Sprouting Soil & Recycled Metal Sculptures By Mathilde Roussel-Giraudy
Images: Mathilde Roussel-Giraudy
Provocative environmental art can range from monumental earthworks to simpler but equally elegant concoctions, like this collection of living sculptures by New York-based French artist Mathilde Roussel-Giraudy. Sprouting green from their soil-and-recycled-metal bodies, they quietly remind us that we are literally made, grow and dissolve into nature's bounty.
Titled ça pousse! (it's growing!), Roussel-Giraudy's earthy work derives from her rural roots in France and a childhood steeped in the values of preservation, traditions and connection with the land. She has a set of powerful watercolours on her website depicting her creative process, and describes her food-based motive in her own words:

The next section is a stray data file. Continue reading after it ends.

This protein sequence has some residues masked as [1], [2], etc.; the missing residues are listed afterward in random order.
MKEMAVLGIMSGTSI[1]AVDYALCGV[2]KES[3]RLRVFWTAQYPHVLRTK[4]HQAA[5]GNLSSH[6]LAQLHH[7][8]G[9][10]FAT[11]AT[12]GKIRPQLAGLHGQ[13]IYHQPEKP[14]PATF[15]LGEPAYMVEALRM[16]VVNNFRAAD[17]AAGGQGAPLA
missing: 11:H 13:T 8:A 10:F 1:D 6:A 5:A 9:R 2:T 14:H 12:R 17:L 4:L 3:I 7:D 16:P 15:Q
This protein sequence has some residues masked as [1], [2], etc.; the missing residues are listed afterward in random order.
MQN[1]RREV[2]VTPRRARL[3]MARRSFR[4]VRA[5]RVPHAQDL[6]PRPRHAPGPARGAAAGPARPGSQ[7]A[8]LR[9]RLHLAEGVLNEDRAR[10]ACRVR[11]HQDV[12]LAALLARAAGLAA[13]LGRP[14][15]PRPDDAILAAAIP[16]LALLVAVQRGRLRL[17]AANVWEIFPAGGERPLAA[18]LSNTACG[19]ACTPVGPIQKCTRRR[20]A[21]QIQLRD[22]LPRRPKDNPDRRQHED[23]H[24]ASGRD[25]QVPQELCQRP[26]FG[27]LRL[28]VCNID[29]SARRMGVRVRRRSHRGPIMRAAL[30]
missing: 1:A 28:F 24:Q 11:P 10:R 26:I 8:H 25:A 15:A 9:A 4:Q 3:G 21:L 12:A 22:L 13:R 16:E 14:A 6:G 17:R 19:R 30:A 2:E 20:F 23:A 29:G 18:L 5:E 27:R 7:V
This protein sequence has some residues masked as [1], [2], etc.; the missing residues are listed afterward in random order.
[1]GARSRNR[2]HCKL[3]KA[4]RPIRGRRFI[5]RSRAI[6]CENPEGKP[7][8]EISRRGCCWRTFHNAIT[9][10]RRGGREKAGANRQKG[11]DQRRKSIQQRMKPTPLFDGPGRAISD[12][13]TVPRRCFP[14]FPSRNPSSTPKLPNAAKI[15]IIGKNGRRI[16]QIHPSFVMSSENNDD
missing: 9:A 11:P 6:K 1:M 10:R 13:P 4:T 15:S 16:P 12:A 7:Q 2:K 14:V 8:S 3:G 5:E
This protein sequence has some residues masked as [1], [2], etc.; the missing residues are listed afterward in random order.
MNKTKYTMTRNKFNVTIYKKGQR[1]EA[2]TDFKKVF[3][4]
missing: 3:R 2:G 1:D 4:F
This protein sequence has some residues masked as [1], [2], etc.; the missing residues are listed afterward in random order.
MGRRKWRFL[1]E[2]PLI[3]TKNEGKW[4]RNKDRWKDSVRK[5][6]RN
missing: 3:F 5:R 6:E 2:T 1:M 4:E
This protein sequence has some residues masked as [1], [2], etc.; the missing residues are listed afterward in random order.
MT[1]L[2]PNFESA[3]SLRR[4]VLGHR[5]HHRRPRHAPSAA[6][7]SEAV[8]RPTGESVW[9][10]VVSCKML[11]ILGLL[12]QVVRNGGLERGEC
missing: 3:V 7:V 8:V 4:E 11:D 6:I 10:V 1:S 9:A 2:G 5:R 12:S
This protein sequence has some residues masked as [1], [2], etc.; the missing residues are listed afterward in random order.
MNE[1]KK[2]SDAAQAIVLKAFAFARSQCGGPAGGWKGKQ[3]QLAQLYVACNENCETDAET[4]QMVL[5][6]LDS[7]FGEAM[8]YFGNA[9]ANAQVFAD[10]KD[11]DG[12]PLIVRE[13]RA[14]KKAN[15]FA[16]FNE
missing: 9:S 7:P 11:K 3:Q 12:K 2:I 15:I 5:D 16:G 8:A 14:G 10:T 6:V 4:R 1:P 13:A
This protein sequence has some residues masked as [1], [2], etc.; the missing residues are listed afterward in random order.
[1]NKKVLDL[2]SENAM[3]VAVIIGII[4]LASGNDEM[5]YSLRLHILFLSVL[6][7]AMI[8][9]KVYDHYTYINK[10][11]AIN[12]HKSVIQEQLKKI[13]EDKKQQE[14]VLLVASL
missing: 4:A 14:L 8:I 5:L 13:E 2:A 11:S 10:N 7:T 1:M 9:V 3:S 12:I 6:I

The natural world, ingested as food becomes a component of human being. Through these anthropomorphic and organic sculptures made of soil and wheat grass seeds, I strive to show that food, it's origin, it's transport, has an impact on us beyond it's taste. The power inside it affects every organ of our body. Observing nature and being aware of what and how we eat makes us more sensitive to food cycles in the world - of abundance, of famine - and allows us to be physically, intellectually and spiritually connected to a global reality.
The theme of soil and its collective cultural and spiritual resonance as a fundamental sustainer is a continuous thread that Roussel-Giraudy explores in other projects as well, like this map of New York made out of soil and seed.
New Yorkers and Brooklynites can take a look at Ça pousse!, which is currently on exhibition in Brooklyn's Invisible Dog Gallery.